John Witeck was like many Americans, watching in heartbreak and disbelief as the nation learned of the beatings and violence in Selma, Ala., on what’s become known as “Bloody Sunday.”
He quickly worked with a group of friends and, with the help of a priest and minister from the University of Virginia where they studied, responded to Dr. Martin Luther King Jr.’s request to drive down to the tense, racially-divided city in an effort to secure voting rights for African Americans in March 1965.
When Witeck returned to Selma this past February, he found a city still divided, still fraught with tension, but with residents who remember how bad things were and how much progress has been made since that terrible time.
“People who just wanted to vote were being arrested and we heard Dr. King put a call out to people of good will to come to Selma that Tuesday” to join their efforts, Witeck recalled. “A group of seven of us left Monday night and went from Charlottesville to Selma and by the time we arrived, we didn’t see the march but we saw sheriffs’ deputies and police. They were carrying long bats they twirled like batons.”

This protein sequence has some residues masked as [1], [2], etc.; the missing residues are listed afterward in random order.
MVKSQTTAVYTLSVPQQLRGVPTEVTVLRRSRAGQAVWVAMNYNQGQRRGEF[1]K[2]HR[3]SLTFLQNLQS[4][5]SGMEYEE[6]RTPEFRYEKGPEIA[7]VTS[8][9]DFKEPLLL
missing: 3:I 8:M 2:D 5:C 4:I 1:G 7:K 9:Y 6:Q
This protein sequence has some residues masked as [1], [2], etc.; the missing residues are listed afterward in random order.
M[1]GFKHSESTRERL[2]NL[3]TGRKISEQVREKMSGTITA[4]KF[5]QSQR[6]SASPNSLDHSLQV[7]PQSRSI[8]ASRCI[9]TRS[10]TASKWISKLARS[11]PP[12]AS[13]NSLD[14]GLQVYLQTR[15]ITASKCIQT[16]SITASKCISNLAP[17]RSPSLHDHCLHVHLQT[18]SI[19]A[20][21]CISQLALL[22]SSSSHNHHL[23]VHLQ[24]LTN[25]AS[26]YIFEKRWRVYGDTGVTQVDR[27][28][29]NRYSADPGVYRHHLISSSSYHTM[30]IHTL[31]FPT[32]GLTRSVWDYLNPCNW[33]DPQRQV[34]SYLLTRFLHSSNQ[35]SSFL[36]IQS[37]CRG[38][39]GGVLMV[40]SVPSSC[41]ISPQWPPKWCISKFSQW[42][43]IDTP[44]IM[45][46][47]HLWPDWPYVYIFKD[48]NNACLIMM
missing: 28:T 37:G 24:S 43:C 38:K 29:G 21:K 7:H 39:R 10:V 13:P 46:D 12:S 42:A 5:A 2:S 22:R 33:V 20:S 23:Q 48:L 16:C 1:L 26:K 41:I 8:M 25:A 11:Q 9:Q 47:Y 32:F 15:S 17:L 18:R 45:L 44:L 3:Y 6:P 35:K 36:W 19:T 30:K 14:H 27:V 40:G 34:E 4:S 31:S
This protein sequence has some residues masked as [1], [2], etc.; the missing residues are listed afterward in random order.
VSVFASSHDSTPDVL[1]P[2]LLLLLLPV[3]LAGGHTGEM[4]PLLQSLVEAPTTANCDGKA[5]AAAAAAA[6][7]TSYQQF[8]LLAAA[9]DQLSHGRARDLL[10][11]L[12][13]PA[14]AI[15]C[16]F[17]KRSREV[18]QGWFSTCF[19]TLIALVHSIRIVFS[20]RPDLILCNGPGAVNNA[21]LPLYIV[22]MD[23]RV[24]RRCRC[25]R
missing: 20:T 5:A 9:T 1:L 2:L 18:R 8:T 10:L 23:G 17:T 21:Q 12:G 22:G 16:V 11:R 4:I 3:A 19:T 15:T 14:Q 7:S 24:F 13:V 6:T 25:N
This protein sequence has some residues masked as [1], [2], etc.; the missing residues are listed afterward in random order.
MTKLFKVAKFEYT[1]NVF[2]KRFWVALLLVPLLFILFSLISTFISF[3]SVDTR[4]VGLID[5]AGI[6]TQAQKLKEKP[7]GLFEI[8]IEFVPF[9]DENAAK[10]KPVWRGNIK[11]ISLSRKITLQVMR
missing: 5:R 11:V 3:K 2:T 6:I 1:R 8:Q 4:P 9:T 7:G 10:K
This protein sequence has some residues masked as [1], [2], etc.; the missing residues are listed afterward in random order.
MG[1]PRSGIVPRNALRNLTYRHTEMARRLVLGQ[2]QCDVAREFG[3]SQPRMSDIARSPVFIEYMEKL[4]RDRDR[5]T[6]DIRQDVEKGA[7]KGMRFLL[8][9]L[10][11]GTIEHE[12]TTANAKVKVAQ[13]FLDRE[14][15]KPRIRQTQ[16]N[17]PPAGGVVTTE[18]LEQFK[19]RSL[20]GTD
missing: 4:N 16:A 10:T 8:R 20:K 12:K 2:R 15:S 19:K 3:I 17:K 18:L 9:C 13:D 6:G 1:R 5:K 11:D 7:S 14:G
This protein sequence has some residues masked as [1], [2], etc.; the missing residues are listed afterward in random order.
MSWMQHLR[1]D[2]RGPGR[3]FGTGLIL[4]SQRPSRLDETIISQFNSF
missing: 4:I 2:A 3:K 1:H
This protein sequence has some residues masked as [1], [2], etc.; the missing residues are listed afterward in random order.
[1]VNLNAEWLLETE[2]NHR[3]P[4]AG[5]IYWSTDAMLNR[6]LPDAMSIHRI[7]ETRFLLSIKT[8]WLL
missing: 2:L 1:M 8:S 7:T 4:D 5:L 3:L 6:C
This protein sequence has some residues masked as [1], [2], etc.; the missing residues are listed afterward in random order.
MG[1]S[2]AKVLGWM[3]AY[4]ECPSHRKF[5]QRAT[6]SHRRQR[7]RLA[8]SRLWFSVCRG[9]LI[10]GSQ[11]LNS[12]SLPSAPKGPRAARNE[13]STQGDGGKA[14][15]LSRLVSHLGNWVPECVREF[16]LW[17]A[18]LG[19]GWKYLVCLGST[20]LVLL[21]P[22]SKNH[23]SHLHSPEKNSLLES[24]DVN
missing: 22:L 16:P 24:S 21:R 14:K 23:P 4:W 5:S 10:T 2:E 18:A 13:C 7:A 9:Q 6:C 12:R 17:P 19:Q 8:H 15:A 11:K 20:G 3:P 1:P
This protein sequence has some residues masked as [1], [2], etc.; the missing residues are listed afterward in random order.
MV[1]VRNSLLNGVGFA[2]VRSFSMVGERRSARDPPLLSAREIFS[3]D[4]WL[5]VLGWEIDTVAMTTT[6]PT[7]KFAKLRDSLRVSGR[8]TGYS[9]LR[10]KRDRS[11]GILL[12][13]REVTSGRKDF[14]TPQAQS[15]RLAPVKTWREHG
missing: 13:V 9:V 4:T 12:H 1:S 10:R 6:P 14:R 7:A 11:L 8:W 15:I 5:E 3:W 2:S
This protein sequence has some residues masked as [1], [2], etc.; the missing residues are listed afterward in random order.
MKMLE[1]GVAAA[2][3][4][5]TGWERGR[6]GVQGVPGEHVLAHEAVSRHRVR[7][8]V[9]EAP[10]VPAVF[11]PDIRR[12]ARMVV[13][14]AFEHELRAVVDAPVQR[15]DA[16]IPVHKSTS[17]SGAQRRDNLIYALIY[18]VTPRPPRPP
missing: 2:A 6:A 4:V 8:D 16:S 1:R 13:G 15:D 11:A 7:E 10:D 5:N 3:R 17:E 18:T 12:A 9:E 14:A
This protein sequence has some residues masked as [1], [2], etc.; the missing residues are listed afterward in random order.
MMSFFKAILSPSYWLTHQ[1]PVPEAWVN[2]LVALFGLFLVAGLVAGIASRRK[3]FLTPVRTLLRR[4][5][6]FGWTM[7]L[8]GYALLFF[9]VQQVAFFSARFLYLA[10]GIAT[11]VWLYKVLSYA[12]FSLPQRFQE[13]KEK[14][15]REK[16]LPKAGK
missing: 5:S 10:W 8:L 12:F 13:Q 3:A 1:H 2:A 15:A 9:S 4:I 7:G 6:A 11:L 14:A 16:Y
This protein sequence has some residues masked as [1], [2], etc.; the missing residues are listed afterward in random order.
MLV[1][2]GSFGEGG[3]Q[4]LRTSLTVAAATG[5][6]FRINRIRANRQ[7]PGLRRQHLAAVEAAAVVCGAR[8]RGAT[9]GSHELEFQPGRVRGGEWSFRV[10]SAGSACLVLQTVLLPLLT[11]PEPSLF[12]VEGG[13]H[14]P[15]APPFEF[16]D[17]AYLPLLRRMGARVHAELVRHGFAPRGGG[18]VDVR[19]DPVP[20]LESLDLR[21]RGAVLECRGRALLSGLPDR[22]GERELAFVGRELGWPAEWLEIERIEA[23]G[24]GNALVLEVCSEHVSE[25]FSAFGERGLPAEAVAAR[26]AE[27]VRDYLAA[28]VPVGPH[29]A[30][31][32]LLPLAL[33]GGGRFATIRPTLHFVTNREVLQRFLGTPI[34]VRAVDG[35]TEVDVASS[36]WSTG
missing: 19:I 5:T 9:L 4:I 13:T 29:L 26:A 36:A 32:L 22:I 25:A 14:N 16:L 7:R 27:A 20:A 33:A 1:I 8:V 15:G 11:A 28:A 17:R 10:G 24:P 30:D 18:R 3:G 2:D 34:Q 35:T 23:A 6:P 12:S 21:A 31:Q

Witeck, now a resident of Hawaii, spent just a few days in Selma but it changed him forever, setting him on a lifelong path of working for social justice and civil rights. His stories and gentle but impassioned nature have inspired many around him, including his nephew, California-based filmmaker Brian Jenkins, now working on a documentary about his uncle’s work during that time.